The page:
Maidencraig Flood Management Wetland Scheme

Scottish city Aberdeen strives to be “a place where all people can prosper” and the city council knows that overall quality of life is key in creating a truly sustainable, liveable place. One of the principles of Aberdeen City Council’s policies is to enhance blue and green infrastructure (BGI) across the city. BGI provides multiple benefits for residents as well as the environment including managing flood risk, increasing water and air quality, enhancing biodiversity and improving health and wellbeing.

With the right designs, in the right location and where maintenance and ownership are addressed, BGI can become an essential and cost-effective part of city infrastructure. 

One of Aberdeen’s Blue and Green Infrastructure projects is the Maidencraig Flood Management Wetland Scheme which was partially funded under the BEGIN project (Interreg North Sea Region). One of the main drivers of this pilot project was an objective set by the North East Local Flood Risk Management Plans and the Surface Water Management Plans to manage flood risk, as required under the Flood Risk Management (Scotland) Act 2009. It was designed to help save houses and businesses in the neighbourhoods downstream from being flooded. During the project, other objectives were also targeted, such as enhancing the environment, amenity, improving accessibility to the site, and helping with residents’ health and wellbeing. 

In the Den of Maidencraig Local Nature Reserve, the walking and cycling paths were improved and a new pond dipping platform was installed. The City Council’s Countryside Ranger Service provides schools with the opportunity to discover more about the wildlife in the city and activities such as pond dipping introduce children to the world below the water and the complicated food webs which make this particular area so interesting.

Recent additions to the area include the following: 


Thanks to funding from BEGIN, SUSTRANS, Aberdeen City Council and Bancon Homes, a safe route to school path between the Maidencraig housing development and Hazlehead Academy has also been incorporated into the overall improvement scheme. This has helped reduce flood risk downstream in the area and created a new home for nature by forming a wetlands area. 

The work included the creation of a new path, construction of earth banks, relocation and opening up of the tributary burn to create space for nature, installing new lighting, and replacing the temporary bridge over the Den Burn. The path was built on top of an earth bank which is about two metres high and about five metres wide, with shallow sloping sides. 


In order to safeguard properties downstream from flooding, the bank has also been designed to hold water back in storm events to a depth of up to one meter. This was achieved by replacing the temporary bridge with a bund that incorporates a large drainage pipe underneath. This aims to slow the flow of water in the Den Burn, allowing it to temporarily flood across the boggy area of the Den of Maidencraig during storms. 


As part of the works, the culverted tributary burn coming down the hillside from the Lang Stracht was diverted and brought to surface to improve the habitat for wildlife.

The scheme, built upstream of an area of Aberdeen which was badly affected by flooding in March 2018, will add resilience along with the nearby Stronsay Park flooding scheme to protect dozens of properties downstream.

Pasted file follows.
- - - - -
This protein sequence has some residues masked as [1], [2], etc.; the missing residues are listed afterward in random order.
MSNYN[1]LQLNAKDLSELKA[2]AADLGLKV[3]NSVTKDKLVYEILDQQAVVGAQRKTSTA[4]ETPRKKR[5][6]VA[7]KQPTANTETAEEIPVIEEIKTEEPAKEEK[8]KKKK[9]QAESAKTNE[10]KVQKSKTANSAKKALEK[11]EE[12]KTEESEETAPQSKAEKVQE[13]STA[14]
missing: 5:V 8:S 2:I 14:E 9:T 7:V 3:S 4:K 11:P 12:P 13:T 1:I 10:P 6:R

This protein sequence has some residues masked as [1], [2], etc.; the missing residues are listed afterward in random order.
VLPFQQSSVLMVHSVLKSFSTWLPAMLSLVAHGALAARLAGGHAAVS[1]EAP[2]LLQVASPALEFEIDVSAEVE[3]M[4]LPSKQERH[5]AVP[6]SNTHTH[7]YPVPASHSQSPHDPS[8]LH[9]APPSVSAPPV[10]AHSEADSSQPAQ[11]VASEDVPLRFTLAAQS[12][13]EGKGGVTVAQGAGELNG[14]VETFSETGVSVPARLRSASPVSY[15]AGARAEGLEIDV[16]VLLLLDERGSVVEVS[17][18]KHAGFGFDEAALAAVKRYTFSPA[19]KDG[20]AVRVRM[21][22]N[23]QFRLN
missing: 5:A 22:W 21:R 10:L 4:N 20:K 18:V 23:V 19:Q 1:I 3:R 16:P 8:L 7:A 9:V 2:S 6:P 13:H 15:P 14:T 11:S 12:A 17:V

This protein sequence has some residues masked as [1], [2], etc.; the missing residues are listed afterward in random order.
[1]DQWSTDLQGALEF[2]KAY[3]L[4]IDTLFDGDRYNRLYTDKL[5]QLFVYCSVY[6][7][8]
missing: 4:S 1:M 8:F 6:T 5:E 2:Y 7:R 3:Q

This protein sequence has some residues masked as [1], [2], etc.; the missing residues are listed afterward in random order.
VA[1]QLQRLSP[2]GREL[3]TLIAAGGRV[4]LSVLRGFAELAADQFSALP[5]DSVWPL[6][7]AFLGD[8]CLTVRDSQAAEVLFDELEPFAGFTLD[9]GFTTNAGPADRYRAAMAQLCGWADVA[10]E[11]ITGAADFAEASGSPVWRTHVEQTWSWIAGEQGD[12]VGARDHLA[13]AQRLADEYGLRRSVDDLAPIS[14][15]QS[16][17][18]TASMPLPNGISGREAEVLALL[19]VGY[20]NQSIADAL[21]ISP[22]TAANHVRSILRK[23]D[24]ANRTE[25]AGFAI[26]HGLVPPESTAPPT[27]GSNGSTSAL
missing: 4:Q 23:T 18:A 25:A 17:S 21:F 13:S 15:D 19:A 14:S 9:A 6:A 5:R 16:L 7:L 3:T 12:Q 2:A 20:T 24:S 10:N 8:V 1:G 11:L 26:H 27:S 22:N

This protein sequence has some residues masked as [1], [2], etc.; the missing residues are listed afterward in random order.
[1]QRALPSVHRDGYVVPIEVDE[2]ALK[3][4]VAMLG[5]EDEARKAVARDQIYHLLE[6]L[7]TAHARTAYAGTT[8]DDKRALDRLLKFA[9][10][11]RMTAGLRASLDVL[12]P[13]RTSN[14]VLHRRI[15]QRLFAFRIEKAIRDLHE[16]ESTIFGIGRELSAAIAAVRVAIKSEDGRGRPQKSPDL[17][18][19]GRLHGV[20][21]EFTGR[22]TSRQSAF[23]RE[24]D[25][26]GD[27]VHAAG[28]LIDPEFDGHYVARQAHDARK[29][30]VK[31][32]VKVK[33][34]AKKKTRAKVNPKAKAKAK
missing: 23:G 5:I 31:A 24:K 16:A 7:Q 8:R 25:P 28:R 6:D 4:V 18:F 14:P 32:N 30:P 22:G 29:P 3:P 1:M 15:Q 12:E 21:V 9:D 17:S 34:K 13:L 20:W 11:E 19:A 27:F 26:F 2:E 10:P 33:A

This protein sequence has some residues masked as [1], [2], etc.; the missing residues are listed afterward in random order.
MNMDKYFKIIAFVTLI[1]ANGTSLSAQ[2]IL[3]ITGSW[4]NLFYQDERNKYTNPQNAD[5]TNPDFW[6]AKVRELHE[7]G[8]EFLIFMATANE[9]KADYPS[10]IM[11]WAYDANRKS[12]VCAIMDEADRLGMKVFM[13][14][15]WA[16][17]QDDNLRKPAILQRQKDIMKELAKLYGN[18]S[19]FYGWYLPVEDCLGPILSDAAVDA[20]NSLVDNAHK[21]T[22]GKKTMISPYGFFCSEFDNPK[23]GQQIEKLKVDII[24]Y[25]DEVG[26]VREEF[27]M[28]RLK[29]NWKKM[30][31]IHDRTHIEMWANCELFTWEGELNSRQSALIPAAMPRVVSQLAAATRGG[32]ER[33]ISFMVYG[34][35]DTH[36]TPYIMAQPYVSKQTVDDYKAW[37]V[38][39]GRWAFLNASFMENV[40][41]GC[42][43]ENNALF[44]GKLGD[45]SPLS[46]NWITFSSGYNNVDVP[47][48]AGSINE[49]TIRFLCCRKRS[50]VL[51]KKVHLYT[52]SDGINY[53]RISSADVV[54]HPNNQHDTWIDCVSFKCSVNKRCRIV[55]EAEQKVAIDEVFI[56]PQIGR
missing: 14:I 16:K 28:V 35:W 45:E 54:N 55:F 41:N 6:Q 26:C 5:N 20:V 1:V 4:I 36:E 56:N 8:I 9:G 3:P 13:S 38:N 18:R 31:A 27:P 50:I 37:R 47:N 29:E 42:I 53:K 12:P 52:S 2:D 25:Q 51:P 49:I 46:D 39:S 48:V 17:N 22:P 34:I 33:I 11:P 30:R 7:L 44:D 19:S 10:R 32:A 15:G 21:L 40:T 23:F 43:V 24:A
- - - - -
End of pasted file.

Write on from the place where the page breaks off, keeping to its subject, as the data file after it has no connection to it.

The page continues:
The Stronsay Park scheme was built in 2015 and was designed to store water during storms to protect properties downstream, as well as improve the environment. Stronsay Park holds more than 30,000m3 of water - the equivalent of 80 swimming pools - and was the first of the schemes around the Den Burn to be constructed.

Through the Sustrans Places for Everyone funding scheme, the quality of the cycle path infrastructure was improved, making it easier for school children to cycle to school. The path provides useful links between schools, community areas, the general hospital, straight to the Den of Maidencraig Local Nature Reserve and to the site as a green space itself. 

Looking ahead: Net zero and climate change

Aberdeen City Council is committed to being a climate-positive city and wants to help lead the world through the rapid shift to a net zero future. This will be achieved through delivering climate change actions on the city scale, working with both external partners and businesses and playing their part in their organisation. The council has already set out ambitious goals for Aberdeen in the Net Zero City Vision, which include actions for other organisations in the public sector. The council’s Climate Change Plan 2021-2025, which has recently been agreed, aims to show early leadership in transitioning to net zero through their own assets and operations and improving Aberdeen’s climate resilience.

The plan sets out the scope of the city council’s ambitions with net zero and interim targets for a reduction in carbon emissions. It highlights climate risks affecting the council and outlines the project priorities across five themes being taken forward to 2025. Aberdeen is already progressing as they have an award-winning green fleet which has boosted numbers of electric and hydrogen vehicles as part of a wider replacement programme. Their plan extends their existing district heating networks and includes new on-site energy systems for new and existing schools, council buildings, their Gold Standard new council house building programme, and includes a project to learn about retrofitting their housing stock.

Aberdeen is looking forward to the future, working with public and private sector partner organisations and companies to achieve net zero, and executing even more blue and green projects to tackle climate change. 




For more information, contact:

Debbie Gogou (City of Aberdeen):